The gospel for last Sunday (the second Sunday of Lent) was Luke’s account of the transfiguration (Luke 9:28b-36). Something that immediately stood out to me was Luke’s report that Peter, James, and John were asleep at the moment when Jesus was transfigured. This detail is missing from the parallel passages in Matthew (Matt 17:1-8) and Mark (Mark 9:2-8). Here is Luke 9:32 from the NABRE:

Peter and his companions had been overcome by sleep, but becoming fully awake, they saw his glory and the two men standing with him.

Luke 9:32 NABRE

Of course, this passage reminds me of the many times when the apostles were clueless throughout the synoptic gospels, especially the Gospel of Mark. One of my favorite examples is Mark 8:14-21, where Jesus tries to warn the apostles about the Pharisees and Herod, but they assume he’s making a veiled reference to not bringing enough bread:

They had forgotten to bring bread, and they had only one loaf with them in the boat. He enjoined them, “Watch out, guard against the leaven of the Pharisees and the leaven of Herod.” They concluded among themselves that it was because they had no bread. When he became aware of this he said to them, “Why do you conclude that it is because you have no bread? Do you not yet understand or comprehend? Are your hearts hardened? Do you have eyes and not see, ears and not hear? And do you not remember, when I broke the five loaves for the five thousand, how many wicker baskets full of fragments you picked up?” They answered him, “Twelve.” “When I broke the seven loaves for the four thousand, how many full baskets of fragments did you pick up?” They answered [him], “Seven.” He said to them, “Do you still not understand?”

Mark 8:14-21 NABRE

A more disastrous episode was in the Garden of Gethsemane, when the disciples could not stay awake to pray, despite Jesus’ repeated urging and agony (Mark 14:32-42).

As I reflected on these things, the most obvious conclusion seemed to be: Stay awake! Pay attention! Don’t allow yourself to become complacent in your walk with God. This fits well with other passages in the gospels, such as the parable of the wise and foolish virgins (Matthew 25:1-13), or Jesus’ exhortation to the disciples in Luke 21:34-36:

“Beware that your hearts do not become drowsy from carousing and drunkenness and the anxieties of daily life, and that day catch you by surprise like a trap. For that day will assault everyone who lives on the face of the earth. Be vigilant at all times and pray that you have the strength to escape the tribulations that are imminent and to stand before the Son of Man.”

Luke 21:34-36 NABRE

But the more I reflected on it, the more I was struck by the fact that Jesus revealed his glory to the apostles despite their inadequacy. Furthermore, these were three of Jesus’ closest followers. They left their former lives behind to follow him. How true it is that despite our best efforts, we still fall far short of God’s glory; despite our study and quest for understanding, we are still clueless before the mind and wisdom of God.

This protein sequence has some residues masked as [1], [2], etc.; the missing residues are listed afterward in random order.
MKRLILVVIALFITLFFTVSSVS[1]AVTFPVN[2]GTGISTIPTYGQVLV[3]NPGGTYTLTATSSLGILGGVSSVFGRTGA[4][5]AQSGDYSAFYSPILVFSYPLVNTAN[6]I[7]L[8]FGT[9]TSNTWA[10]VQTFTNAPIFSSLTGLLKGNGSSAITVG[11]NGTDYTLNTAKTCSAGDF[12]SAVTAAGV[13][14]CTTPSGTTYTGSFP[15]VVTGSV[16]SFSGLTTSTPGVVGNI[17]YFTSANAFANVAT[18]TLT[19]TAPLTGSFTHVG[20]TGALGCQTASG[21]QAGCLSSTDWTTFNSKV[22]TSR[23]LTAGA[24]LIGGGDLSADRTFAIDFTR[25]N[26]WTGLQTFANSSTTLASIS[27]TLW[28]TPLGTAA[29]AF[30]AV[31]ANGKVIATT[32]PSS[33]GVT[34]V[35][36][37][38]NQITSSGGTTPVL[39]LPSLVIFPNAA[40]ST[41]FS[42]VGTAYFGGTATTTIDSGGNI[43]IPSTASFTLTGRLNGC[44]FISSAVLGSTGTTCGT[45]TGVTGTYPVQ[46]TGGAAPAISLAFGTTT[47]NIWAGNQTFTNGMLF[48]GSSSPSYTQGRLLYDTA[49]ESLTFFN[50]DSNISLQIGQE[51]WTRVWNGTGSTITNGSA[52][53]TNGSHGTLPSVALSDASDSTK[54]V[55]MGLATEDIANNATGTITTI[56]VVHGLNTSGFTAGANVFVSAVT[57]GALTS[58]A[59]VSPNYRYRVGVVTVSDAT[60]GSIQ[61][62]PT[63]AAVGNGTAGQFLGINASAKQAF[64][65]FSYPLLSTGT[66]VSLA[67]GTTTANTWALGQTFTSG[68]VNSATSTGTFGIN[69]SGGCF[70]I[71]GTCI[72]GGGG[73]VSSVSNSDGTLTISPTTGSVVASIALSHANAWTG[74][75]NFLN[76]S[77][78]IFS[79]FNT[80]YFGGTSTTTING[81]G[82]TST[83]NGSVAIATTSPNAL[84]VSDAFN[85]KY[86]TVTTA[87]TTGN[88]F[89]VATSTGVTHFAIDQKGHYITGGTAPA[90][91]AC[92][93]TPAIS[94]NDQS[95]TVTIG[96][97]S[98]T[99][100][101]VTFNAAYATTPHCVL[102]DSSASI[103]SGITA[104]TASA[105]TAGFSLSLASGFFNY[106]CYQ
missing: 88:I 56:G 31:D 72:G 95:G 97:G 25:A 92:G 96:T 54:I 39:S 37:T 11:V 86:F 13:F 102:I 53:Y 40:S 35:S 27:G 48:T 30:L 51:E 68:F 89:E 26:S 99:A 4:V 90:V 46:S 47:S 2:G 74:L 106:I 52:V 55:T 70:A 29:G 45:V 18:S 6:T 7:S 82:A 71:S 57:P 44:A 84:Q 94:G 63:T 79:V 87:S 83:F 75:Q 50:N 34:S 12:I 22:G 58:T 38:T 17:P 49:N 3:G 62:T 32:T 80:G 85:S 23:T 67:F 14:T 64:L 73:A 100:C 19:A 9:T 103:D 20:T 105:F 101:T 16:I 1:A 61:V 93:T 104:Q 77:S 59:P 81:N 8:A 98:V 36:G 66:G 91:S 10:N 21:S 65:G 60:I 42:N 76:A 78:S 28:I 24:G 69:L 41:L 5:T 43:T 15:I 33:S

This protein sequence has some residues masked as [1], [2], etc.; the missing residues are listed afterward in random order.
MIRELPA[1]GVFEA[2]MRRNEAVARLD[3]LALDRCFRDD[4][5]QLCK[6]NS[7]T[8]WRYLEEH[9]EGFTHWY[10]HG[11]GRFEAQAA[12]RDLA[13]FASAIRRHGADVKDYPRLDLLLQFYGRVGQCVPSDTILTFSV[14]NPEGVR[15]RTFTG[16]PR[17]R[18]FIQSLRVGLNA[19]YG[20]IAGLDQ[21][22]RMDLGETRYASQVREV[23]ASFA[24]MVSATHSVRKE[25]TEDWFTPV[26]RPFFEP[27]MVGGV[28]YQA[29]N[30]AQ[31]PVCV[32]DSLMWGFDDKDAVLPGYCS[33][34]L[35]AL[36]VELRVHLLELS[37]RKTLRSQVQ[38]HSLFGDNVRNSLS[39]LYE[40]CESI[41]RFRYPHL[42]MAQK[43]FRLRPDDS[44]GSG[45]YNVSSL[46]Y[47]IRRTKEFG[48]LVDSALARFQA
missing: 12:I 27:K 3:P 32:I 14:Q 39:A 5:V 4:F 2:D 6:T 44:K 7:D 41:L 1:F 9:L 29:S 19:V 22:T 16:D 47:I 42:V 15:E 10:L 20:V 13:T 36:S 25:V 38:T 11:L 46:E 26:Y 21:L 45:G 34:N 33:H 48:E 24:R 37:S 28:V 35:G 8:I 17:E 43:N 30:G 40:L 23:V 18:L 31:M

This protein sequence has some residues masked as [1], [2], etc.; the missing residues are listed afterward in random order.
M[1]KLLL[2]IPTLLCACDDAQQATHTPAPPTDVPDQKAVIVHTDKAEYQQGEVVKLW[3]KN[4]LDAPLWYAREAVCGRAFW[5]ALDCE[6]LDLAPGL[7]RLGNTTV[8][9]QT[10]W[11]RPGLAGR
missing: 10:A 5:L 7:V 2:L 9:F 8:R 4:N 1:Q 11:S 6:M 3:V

How incredibly blessed we are that God comes to us in the midst of our cluelessness and weakness — like Jesus revealed himself to the sleeping apostles. This is one of the core parts of the mystery of salvation. As Father Joseph Ratzinger (long before he became Pope Benedict XVI) wrote in his book Introduction to Christianity:

[M]an comes in the most profound sense to himself, not through what he does, but through what he accepts. He must wait for the gift of love, and love can only be received as a gift. It cannot be “made” on one’s own, without anyone else; one must wait for it, let it be given to one. And one cannot become wholly man in any other way than by being loved, by letting oneself be loved.

Joseph Ratzinger, Introduction to Christianity p. 267

So in the end, Luke’s transfiguration left me pondering how to reconcile the urgent call to stay awake and be vigilant with the reality that even our best attempts to stay awake will fall far short of God’s mark. Interestingly, this is also the core of the debate between Catholics and Protestants on whether works play any role in salvation. My best answer for the moment is that God’s action is truly indispensable, but His tremendous gift of love calls forth a similarly complete response of love from each of us, even though our response is so limited compared with His gift. Fr. Ratzinger reflects on this quite deeply:

[T]his classification of human activity as only of penultimate importance gives it at the same time an inner liberation: man’s activity can now be carried on in the tranquility, detachment, and freedom appropriate to the penultimiate. The primacy of acceptance is not intended to condemn man to passivity…On the contrary, it alone makes it possible to do the things of this world in a spirit of responsibility, yet at the same time in an uncramped, cheerful, free way, and to put them at the service of redemptive love.

Joseph Ratzinger, Introduction to Christianity p. 268

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